Thu, 17 May 2007 07:32 CDT
The [British] government has announced a U-turn on its ban on the creation of human-animal embryos and has now proposed allowing them to be used to develop new treatments for incurable diseases such as Parkinson's and Alzheimer's disease.
The proposal in a new draft fertility bill published today would allow scientists to create three different types of hybrid embryos.
Comment: Shades of Dr. Moreau......?
Thu, 17 May 2007 06:16 CDT
Fruit flies have free will. Even when deprived of any sensory input to react to, the zigs and zags of their flight reveal an intrinsic, non-random - yet still unpredictable - decision-making capacity.
If evolution has furnished humans with a similar capacity, this could help resolve one of the long-standing puzzles of philosophy.
Science assumes that effects have causes, and that if we understand the causes well enough we can predict the effects. But if so, our experience of being free to make choices is an illusion, since we are in effect just sophisticated robots responding to stimuli. If our behaviour is unpredictable, this is only because random events prevent us from responding perfectly to our environment.
Tue, 15 May 2007 15:10 CDT
After 2½ months of repairs to its external fuel tank, space shuttle Atlantis returned to the launch pad Tuesday in anticipation of lifting off in early June on a construction mission to the international space station.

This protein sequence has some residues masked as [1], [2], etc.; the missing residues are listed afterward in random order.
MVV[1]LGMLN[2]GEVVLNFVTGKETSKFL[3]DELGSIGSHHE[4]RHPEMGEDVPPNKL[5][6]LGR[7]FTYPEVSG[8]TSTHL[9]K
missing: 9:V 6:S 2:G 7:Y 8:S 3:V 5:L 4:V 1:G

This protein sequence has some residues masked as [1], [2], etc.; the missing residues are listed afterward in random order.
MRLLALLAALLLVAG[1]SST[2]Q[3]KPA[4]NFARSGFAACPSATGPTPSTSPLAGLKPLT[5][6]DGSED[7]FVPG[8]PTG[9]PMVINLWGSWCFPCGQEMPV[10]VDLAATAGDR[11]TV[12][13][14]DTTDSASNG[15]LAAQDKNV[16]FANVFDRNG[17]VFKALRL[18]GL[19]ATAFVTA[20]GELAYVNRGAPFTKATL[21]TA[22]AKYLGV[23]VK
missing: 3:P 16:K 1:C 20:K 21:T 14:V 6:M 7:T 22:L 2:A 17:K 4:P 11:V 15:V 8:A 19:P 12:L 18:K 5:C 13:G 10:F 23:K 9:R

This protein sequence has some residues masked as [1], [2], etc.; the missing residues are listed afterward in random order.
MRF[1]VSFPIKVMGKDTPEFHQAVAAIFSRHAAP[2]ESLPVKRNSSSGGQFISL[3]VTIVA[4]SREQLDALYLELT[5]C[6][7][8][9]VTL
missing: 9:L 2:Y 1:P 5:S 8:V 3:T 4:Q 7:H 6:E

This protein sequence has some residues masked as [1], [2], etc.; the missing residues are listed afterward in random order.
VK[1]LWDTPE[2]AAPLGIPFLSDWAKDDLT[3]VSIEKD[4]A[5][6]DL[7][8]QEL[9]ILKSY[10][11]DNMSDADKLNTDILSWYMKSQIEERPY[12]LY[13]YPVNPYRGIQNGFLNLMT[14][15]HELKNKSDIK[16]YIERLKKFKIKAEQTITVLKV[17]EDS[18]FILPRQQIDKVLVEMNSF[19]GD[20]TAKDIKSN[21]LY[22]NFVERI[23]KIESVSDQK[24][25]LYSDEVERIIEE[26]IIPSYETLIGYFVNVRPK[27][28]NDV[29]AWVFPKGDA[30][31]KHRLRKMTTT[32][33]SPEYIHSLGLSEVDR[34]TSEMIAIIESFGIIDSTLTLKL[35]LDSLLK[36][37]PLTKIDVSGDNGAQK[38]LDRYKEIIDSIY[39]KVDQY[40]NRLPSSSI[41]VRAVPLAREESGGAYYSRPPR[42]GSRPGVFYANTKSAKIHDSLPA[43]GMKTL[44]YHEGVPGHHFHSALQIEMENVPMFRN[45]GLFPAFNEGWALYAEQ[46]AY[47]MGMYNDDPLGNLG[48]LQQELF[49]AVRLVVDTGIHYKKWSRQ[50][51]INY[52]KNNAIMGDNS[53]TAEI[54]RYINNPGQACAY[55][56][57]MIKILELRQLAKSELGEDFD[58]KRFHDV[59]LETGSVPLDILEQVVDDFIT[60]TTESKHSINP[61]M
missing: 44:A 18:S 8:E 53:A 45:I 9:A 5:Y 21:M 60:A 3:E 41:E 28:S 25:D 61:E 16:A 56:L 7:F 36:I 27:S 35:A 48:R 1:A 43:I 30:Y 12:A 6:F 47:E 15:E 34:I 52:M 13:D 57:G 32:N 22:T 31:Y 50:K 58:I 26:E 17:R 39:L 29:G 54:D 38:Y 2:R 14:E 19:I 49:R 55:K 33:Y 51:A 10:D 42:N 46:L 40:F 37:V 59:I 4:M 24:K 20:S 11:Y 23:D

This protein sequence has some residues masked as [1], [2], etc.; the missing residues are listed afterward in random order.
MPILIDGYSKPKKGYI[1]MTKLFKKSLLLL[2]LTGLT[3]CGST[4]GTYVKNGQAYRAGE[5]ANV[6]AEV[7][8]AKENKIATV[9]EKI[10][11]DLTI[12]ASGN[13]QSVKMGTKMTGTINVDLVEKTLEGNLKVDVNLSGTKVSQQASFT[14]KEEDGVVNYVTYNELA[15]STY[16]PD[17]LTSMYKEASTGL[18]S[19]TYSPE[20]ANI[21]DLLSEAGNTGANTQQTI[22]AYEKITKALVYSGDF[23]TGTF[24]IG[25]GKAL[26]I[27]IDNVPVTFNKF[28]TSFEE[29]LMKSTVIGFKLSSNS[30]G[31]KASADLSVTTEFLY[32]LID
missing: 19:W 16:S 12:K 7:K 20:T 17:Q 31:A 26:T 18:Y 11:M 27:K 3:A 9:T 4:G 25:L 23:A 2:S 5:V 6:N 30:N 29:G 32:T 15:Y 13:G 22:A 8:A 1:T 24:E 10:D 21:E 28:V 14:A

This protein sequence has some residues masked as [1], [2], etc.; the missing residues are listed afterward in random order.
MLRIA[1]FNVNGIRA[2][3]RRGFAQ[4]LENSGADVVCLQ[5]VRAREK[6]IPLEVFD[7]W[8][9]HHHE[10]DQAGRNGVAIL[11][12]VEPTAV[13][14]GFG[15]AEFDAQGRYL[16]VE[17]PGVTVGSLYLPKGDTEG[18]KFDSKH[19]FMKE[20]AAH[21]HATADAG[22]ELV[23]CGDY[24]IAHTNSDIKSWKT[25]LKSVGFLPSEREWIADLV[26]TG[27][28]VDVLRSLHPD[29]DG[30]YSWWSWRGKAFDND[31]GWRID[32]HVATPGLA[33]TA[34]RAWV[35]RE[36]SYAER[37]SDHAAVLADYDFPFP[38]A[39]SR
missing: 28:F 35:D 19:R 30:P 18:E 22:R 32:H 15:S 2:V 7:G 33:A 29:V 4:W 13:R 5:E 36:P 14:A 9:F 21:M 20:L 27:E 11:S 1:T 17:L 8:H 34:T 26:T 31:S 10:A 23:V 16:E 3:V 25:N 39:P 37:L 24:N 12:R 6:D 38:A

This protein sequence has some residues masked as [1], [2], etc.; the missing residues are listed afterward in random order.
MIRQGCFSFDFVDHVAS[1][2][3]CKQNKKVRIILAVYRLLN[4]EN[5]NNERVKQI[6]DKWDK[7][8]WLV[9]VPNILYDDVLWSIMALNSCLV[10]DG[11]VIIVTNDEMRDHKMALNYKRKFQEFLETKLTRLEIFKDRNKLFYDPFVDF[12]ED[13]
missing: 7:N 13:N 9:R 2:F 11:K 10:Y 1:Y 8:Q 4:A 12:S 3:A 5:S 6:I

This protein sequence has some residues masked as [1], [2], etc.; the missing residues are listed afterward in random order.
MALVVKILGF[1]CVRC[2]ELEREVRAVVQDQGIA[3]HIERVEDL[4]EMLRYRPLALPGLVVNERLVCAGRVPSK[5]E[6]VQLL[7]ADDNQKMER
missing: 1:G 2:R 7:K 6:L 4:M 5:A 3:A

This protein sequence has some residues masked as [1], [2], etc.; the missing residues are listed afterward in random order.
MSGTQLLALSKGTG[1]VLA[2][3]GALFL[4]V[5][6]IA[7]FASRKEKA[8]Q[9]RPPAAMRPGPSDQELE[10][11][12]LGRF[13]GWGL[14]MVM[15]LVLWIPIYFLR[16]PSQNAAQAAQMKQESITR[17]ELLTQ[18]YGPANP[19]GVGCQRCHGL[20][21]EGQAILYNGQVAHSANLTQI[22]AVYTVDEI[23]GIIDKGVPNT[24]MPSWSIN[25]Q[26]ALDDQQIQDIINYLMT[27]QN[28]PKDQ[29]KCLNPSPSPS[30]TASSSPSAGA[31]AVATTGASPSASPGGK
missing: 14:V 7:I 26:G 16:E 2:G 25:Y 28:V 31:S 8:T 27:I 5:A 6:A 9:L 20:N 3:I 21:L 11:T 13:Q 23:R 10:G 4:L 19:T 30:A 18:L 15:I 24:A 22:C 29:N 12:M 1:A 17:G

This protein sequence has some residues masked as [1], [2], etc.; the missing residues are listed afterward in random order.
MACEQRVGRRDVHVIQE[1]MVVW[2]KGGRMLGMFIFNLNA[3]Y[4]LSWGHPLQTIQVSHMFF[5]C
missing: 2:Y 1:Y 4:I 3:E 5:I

|The space shuttle Atlantis moves toward launch pad 39a at the Kennedy Space Center in Cape Canaveral, Fla., on Tuesday.
The 5.45-kilometre trip from the Vehicle Assembly Building aboard the massive crawler-transporter started just after 5 a.m. EDT and ended about noon.
It was the second trip to the launch pad that Atlantis has made this year. The shuttle was at the launch pad in late February when a freak hail storm shot hail the size of golf balls at the shuttle, making thousands of dings to insulation foam on the external fuel tank.
Thu, 10 May 2007 09:01 CDT
Move over Mr Jack Thompson, Louisiana State Representative Roy Burrell has upped the ante when it comes to mixing fact and fiction to make political capital.
In a column in The Shreveport Times (which Burrell likes to refer to as The Times) he speaks about U.S. federal judge, James Brady, over-turning Burrell's Jack Thompson-supported state law (HB 1381). The law would have enabled judges to rule on whether a video game was too violent to sell to children. HB 1381 was made law in Louisiana in June 2006, and over-turned as unconstitutional in November the same year.
Tue, 15 May 2007 12:50 CDT
Our solar system might get booted from the suburbs to the boondocks of our galaxy when the Milky Way merges with its neighbor Andromeda in a few billion years, scientists say.
New calculations by T.J. Cox and Avi Loeb of the Harvard-Smithsonian Center for Astrophysics show there is a small possibility that the Sun and its planets will be exiled to the outer reaches of the merged galaxy.
"You could say that we're being sent to a retirement home in the country," Cox said.
Their findings have been submitted for publication to the Monthly Notices of the Royal Astronomical Society.